2.1. Study Population

In the present study, a total number of 1481 respiratory samples were collected. The study was carried out for 6 years duration (2009 – 2015), at Elzahrawi medical laboratory-Khartoum state-Sudan, which is a reference laboratory, receives patients from Khartoum & outside of it.

2.2. Specimen Collection

All specimens were collected under possible sterile conditions, sputum samples were collected in labeled sterile containers and taken to the laboratory immediately. Bronchoalveolar lavage was obtained by infusion of 20 ml of normal saline solution to bronchial tree, which was then aspirated using fiberoptic bronchoscope. A local anesthetic (lidocaine) was injected into epidermis and parietal pleura, and then another larger gauge needle was inserted into pleural space to withdraw the pleural fluid.

2.3. The Microbiological Evaluation

The respiratory samples were inoculated on Mc Conkey, Chocolate and Blood agar (HIMEDIA©) using sterile wire loop; the inoculums were streaked out on the plates, incubated for 24 hours at 37°C and monitored for colonies formation. All isolated bacteria were examined using morphological and biochemical tests following the standard procedure described by Monica Cheesbrough [20]. Samples that are positive for acid and alcohol fast bacilli were referred for a specialized center for culture and sensitivity.

2.4. Antimicrobial Susceptibility Testing

Antimicrobial susceptibility was carried out through disk diffusion method (modified Kirby-Bauer method) [20]; disks were obtained from HIMEDIA and AXIOM companies. Antimicrobial agents tracked include: penicillins (penicillin G, amoxicillin/clavulanate, ampicillin/ sulbactam, piperacillin/tazobactam), cephalosporins (cefalexin, cefuroxime, ceftriaxone, ceftazidime, cefoxitin and cefalothin), monobactams (aztreonam), carbapenems (imipenem and meropenem), aminoglycosides (amikacin, gentamycin, lincomycin and streptomycin), fluoroquinolones (ciprofloxacin, norfloxacin, ofloxacin, gatifloxacin, sparfloxacin, pefloxacin, and levofloxacin), sulfonamides (cotrimoxazole), macrolides (erythromycin, roxithromycin), lincomycins (clindamycin),and glycopeptides (vancomycin).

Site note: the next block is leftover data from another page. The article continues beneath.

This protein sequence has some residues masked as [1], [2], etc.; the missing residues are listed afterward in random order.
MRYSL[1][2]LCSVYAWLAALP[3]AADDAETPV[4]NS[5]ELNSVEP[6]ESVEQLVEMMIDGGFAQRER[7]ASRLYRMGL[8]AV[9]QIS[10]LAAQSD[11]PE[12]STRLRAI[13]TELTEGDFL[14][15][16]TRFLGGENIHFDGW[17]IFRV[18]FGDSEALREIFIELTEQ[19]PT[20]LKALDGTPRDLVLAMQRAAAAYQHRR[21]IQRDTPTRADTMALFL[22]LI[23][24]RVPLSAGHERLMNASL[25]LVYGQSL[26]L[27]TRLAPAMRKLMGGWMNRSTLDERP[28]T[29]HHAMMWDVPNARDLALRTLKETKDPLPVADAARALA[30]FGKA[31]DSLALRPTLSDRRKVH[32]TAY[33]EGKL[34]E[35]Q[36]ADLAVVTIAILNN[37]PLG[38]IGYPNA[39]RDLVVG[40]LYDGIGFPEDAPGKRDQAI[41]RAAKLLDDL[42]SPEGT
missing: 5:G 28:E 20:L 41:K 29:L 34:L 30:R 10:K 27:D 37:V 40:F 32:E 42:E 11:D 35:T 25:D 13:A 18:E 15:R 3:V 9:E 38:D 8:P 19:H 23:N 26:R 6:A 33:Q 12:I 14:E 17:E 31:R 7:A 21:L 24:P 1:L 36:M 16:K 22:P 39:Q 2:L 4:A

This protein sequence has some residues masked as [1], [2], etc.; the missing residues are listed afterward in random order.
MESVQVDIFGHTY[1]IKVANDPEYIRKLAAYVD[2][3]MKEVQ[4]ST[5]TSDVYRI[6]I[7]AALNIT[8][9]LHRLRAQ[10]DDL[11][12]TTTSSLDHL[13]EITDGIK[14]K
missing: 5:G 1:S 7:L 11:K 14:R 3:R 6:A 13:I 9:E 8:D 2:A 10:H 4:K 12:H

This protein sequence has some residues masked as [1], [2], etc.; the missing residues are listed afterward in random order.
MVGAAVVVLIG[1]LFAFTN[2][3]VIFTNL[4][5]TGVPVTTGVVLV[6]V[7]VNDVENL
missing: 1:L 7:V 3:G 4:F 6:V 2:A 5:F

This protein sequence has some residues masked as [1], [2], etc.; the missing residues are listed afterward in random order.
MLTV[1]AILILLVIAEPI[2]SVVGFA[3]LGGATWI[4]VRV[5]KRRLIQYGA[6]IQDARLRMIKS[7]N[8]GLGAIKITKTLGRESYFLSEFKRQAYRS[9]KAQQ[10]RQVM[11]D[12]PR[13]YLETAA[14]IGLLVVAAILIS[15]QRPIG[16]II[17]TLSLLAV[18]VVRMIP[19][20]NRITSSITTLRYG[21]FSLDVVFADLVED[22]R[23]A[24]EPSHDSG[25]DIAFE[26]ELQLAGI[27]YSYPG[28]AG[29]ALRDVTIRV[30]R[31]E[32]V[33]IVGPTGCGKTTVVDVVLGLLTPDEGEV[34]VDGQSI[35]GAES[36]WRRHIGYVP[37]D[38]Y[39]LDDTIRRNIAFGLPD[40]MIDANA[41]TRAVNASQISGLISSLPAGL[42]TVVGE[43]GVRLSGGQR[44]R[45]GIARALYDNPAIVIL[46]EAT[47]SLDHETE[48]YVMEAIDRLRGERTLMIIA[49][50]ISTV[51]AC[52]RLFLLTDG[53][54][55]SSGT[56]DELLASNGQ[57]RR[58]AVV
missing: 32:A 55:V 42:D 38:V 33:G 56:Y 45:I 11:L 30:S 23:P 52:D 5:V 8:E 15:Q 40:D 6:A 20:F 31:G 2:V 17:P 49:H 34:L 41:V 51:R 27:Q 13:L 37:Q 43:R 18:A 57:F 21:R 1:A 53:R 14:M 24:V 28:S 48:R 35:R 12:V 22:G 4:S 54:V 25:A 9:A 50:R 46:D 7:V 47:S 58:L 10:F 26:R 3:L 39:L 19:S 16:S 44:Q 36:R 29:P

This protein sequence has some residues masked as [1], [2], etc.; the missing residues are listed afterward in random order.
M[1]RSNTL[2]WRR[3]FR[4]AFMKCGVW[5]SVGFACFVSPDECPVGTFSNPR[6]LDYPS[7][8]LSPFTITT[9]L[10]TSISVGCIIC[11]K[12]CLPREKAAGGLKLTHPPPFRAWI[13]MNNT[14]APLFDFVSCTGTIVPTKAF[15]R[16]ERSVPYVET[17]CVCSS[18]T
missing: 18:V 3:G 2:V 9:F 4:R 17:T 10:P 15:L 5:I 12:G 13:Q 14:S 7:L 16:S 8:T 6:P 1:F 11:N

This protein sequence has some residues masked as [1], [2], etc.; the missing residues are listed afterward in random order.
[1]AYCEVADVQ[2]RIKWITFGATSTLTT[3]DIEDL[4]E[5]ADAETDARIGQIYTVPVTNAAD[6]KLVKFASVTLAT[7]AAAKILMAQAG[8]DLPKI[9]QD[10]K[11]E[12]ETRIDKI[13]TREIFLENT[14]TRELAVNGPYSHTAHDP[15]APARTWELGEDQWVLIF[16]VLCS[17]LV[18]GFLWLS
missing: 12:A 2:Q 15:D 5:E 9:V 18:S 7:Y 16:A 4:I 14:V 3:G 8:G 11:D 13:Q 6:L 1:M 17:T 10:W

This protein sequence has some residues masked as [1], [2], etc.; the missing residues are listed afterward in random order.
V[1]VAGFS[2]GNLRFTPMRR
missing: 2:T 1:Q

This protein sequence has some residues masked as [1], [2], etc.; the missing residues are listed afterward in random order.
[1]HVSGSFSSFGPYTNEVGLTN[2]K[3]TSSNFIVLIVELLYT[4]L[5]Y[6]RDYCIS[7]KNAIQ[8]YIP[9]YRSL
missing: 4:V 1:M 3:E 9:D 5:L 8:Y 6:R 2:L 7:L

2.5. Analytical Tools

Data were analyzed using the Epi Info 7; figures and tables were drawn using Microsoft Excel and Microsoft word.


Out of 1481 specimens examined, 377organisms recovered from 350 culture positive samples, 225(59.7%), 94(24.9%), 58(15.4%) organisms recovered from sputum, broncho-alveolar lavage (BAL) and Pleural fluid respectively. Male to female ratio was 1.6: 1 (61.8% of cases were males, while 38.2% were females). Using Gram-stain, 52.69% of bacterial isolates were found to be Gram-negative while 47.31% of isolates were Gram-positive (Fig. 1). The commonest organisms were Klebsiella (25.2%) & Mycobacterium tuberculosis (25.2%) followed by Staph aureus(19.89%) and Pseudomonas(8.5%) as shown in Table (1).